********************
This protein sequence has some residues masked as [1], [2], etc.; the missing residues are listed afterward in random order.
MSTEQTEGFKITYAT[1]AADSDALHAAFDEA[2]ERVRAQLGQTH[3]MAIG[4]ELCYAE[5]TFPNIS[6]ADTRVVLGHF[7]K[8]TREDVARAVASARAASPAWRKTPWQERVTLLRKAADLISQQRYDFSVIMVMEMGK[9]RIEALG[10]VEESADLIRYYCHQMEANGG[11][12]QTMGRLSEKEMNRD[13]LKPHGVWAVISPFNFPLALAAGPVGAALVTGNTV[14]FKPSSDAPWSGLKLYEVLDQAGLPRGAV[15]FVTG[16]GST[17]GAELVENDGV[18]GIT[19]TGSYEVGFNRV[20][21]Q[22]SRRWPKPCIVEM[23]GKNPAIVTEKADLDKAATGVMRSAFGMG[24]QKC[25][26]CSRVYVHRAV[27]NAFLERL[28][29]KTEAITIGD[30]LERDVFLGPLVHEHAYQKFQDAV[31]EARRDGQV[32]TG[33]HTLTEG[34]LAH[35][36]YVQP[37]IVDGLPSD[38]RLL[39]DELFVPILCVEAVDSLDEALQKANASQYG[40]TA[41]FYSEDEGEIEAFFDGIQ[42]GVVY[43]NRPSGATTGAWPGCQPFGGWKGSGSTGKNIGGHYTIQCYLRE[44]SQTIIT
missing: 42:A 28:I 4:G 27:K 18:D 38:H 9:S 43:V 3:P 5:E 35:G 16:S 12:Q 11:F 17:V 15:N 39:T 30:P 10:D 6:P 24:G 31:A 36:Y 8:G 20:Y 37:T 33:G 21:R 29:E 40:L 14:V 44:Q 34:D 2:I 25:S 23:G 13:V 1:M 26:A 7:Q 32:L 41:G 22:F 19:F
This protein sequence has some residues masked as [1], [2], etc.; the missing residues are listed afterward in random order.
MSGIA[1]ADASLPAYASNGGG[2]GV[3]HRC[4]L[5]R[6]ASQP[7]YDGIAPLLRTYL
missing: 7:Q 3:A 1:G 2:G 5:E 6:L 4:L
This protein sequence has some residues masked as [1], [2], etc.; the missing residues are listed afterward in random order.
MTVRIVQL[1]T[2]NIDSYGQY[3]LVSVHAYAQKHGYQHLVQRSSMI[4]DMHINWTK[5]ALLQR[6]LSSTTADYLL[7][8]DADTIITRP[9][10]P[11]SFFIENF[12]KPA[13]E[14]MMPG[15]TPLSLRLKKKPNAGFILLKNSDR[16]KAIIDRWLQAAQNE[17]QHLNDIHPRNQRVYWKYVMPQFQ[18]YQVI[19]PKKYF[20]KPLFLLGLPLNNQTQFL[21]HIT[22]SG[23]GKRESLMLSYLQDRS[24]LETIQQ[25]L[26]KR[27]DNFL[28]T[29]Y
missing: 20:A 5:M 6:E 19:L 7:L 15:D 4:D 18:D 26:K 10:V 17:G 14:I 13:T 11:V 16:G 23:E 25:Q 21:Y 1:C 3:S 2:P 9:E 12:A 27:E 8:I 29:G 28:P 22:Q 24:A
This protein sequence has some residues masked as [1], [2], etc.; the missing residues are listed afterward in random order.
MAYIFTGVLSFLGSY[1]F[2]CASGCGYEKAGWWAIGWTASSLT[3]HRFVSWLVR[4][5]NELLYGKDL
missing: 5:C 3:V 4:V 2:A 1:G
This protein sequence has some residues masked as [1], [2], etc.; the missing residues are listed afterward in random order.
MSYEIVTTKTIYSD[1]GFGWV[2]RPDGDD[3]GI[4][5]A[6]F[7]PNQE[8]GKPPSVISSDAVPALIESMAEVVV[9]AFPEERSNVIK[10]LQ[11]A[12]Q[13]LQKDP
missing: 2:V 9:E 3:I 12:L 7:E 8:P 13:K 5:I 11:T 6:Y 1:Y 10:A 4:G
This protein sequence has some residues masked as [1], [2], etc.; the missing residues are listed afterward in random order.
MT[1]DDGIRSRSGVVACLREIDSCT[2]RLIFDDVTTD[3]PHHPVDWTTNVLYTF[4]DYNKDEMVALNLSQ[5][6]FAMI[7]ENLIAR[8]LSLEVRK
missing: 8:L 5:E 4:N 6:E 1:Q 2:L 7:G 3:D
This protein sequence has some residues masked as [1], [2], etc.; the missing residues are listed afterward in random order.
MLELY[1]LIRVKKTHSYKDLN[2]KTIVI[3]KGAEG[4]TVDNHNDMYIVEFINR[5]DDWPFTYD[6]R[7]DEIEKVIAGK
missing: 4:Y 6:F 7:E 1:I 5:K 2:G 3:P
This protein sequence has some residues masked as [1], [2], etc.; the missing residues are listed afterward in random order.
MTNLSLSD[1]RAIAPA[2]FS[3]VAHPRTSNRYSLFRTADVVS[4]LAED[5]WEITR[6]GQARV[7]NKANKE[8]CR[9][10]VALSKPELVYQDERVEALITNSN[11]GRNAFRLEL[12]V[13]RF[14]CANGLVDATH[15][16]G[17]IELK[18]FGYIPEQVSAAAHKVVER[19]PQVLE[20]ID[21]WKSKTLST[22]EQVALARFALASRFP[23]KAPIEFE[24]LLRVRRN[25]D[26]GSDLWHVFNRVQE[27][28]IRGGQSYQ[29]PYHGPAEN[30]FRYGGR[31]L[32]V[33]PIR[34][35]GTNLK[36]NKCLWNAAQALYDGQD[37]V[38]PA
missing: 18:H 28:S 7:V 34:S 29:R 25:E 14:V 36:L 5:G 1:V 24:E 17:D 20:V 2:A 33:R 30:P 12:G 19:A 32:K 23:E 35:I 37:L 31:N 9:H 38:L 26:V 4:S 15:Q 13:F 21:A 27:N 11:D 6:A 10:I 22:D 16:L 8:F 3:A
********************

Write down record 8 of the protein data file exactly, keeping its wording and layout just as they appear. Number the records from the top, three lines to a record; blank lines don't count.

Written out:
This protein sequence has some residues masked as [1], [2], etc.; the missing residues are listed afterward in random order.
MTNLSLSD[1]RAIAPA[2]FS[3]VAHPRTSNRYSLFRTADVVS[4]LAED[5]WEITR[6]GQARV[7]NKANKE[8]CR[9][10]VALSKPELVYQDERVEALITNSN[11]GRNAFRLEL[12]V[13]RF[14]CANGLVDATH[15][16]G[17]IELK[18]FGYIPEQVSAAAHKVVER[19]PQVLE[20]ID[21]WKSKTLST[22]EQVALARFALASRFP[23]KAPIEFE[24]LLRVRRN[25]D[26]GSDLWHVFNRVQE[27][28]IRGGQSYQ[29]PYHGPAEN[30]FRYGGR[31]L[32]V[33]PIR[34][35]GTNLK[36]NKCLWNAAQALYDGQD[37]V[38]PA
missing: 18:H 28:S 7:V 34:S 29:R 25:E 14:V 36:L 5:G 1:V 24:E 17:D 20:V 2:A 33:R 30:P 12:G 19:A 32:K 23:E 35:I 37:L 31:N 9:H 38:L 26:V 4:S 15:Q 13:F 21:A 27:N 11:D 6:A 10:I 22:D 16:L 8:F 3:A